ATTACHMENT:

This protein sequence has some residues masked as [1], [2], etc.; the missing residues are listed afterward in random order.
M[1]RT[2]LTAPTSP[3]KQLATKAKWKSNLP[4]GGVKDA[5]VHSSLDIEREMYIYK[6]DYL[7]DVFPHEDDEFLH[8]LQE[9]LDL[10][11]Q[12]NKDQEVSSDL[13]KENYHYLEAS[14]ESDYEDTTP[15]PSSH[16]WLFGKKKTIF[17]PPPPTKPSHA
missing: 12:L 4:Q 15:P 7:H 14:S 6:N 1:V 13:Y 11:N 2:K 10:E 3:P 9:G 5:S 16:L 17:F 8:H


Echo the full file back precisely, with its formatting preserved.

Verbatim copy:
This protein sequence has some residues masked as [1], [2], etc.; the missing residues are listed afterward in random order.
M[1]RT[2]LTAPTSP[3]KQLATKAKWKSNLP[4]GGVKDA[5]VHSSLDIEREMYIYK[6]DYL[7]DVFPHEDDEFLH[8]LQE[9]LDL[10][11]Q[12]NKDQEVSSDL[13]KENYHYLEAS[14]ESDYEDTTP[15]PSSH[16]WLFGKKKTIF[17]PPPPTKPSHA
missing: 12:L 4:Q 15:P 7:H 14:S 6:N 1:V 13:Y 11:N 2:K 10:E 3:P 9:G 5:S 16:L 17:F 8:H